The Andy Warhol Foundation plans to file a lawsuit against the pop artist in the Supreme Court + more stories


Art Industry News is a daily summary of the most momentous developments in the art world and the art market. You need to know this this Friday, December 10th.


Portugal accused of botched the Venice Biennale selection – Bruno Leitão, curator of the Portuguese pavilion at the Venice Biennale, accuses the country’s Ministry of Culture of breaching its duty in the application process and describes it as “scandalous, completely unrealistic and hostile to art”. Leitão said a jury member deliberately gave a dramatically low rating to Portuguese artist Grada Kilomba’s application, which studies colonial legacy and racism, to ensure the average score was low enough to not get through. (The art newspaper)

Another left-wing museum director in Poland sacked – Jaroslaw Suchan, who has been director of the Łodz Art Museum since 2006, will not renew his contract, the Ministry of Culture and Heritage announced last week. Cultural institutions in Poland have been confronted with a change in leadership since the right-wing government came to power. (The art newspaper)

Warhol Foundation urges the Supreme Court to review the verdict – The Warhol Foundation in New York filed a petition Thursday arguing that the Supreme Court should review an earlier decision in favor of photographer Lynn Goldsmith, who accused the famous pop artist of copyright infringement in his 1984 series “Prince” who on a 1981 she photographed the musician Prince during an assignment for News week. (ARTnews)

A lawyer for the Wildenstein saga is also charged with tax evasion – Claude Dumont-Beghi, a lawyer who accuses French art dealer Guy Wilderstein, who has cheated his stepmother Sylvia out of an inheritance fortune, now faces the same fate as her enemy. While Guy Wildenstein is under criminal investigation for alleged tax evasion, Dumont-Beghi, who had hidden $ 5.1 million received from her late client Sylvia Wildenstein, was found and convicted of tax fraud. (Bloomberg)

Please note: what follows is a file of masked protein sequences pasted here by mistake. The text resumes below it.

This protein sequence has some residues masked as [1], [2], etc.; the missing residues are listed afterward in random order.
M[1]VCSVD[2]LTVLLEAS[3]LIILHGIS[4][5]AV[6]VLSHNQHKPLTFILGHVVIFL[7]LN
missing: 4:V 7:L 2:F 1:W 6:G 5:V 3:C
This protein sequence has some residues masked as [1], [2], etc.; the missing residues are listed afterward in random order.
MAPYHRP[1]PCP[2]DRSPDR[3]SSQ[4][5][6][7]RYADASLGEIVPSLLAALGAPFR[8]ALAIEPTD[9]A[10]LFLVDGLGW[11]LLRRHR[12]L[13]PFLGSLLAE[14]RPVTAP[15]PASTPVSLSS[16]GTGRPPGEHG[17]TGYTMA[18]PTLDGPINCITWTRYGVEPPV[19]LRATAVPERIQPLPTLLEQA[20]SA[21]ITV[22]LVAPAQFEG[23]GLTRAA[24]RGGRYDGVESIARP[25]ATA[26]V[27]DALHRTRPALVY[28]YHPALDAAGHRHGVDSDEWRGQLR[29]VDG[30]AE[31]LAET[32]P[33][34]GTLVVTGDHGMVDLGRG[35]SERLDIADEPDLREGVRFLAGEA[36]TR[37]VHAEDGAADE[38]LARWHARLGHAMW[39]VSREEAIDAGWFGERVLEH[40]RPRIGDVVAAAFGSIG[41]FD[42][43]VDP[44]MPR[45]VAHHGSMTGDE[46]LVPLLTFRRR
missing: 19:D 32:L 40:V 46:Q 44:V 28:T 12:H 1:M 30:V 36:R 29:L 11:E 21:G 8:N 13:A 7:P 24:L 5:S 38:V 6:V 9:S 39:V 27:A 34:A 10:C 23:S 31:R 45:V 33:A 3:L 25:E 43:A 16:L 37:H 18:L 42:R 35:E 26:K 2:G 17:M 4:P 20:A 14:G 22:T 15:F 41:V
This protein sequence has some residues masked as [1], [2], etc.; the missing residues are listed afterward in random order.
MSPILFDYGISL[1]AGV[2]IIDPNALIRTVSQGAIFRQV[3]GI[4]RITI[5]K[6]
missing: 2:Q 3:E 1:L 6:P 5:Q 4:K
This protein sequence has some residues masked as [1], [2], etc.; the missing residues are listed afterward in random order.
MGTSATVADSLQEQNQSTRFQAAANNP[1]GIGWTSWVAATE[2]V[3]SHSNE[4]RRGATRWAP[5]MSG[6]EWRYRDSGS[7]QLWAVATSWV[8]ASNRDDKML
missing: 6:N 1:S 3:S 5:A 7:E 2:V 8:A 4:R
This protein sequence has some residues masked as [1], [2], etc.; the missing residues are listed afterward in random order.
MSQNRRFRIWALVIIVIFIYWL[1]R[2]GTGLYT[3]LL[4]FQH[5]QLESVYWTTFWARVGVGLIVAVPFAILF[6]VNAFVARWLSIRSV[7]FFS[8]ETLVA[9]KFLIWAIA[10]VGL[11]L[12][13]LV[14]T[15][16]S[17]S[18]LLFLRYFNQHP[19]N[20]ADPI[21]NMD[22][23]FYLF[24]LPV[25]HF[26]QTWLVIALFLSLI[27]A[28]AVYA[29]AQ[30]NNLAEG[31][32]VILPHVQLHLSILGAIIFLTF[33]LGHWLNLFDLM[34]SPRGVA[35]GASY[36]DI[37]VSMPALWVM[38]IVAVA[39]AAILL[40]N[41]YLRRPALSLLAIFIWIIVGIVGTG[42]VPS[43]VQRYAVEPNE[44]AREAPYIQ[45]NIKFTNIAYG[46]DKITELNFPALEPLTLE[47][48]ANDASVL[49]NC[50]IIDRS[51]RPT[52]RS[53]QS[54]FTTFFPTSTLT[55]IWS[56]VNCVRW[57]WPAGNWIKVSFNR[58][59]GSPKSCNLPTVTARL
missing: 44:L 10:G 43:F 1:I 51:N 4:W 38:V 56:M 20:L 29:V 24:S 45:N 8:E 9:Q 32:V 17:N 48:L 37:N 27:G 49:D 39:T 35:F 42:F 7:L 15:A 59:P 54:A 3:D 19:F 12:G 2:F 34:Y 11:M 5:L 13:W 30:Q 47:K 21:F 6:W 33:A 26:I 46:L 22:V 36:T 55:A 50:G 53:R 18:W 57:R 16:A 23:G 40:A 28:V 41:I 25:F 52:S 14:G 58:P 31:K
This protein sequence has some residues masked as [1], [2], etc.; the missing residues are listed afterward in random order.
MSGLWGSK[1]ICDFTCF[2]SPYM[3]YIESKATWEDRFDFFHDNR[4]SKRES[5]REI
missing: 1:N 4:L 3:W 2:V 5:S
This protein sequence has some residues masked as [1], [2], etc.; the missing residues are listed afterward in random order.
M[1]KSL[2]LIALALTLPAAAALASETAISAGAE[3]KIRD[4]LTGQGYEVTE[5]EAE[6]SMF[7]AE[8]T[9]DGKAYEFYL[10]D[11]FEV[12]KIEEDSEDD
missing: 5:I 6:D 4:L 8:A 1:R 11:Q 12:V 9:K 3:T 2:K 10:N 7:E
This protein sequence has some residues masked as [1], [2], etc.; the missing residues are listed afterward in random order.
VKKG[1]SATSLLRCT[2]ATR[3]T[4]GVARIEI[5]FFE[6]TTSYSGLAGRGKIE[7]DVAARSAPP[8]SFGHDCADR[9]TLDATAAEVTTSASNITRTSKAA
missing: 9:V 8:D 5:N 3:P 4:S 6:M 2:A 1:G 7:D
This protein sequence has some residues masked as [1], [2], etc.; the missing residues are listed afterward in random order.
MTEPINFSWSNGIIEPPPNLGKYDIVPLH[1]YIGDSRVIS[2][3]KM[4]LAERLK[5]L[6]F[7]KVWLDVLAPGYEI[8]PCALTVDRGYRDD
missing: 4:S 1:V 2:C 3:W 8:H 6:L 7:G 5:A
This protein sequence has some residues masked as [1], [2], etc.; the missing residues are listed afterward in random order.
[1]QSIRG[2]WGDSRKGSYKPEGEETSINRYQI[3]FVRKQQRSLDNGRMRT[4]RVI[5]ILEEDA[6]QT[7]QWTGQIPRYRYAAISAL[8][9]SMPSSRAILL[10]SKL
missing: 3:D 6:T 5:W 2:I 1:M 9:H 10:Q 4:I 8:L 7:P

Frieze LA publishes list of exhibitors – About 100 galleries from 17 countries will be in the line-up for Frieze Los Angeles 2022, the first edition of the IRL since shortly before the 2020 pandemic lockdown. The latest edition also shows significant growth from the 2020 edition which was 75 Galleries presented. The LA fair also includes Frieze Sculpture Beverly Hills and Focus LA, which are dedicated to LA-based galleries under the age of 15 doing solo or duo presentations. (ARTnews)

Investigators are taking action against the illegal trade in antiques Investigators from Greece and the US have seized 180 illegally traded antiques, including ancient statues and jewels from Greece. The recovered works included a statue of a young man from 560 BC. And a bronze eagle that was part of a cauldron from Crete from 660 BC.monopoly)

Christie’s moves its headquarters to Shanghai – Christie’s will move its Shanghai office and art space to Bund One, a centuries-old historic building in the heart of China’s art and culture scene, in the spring of 2022. The new location marks the continuous expansion of the auction house in the region. It is expected to move to its new Hong Kong headquarters in 2024. (Press release)


Future Generations Art Prize awarded – The Afghan artist Aziz Hazara, who lives in Berlin, was awarded the Future Generation Art Prize worth 100,000 US dollars for his video installation Bow Echo, a reaction to the resistance of the Kabul community in the midst of ongoing military conflicts. (ARTnews)

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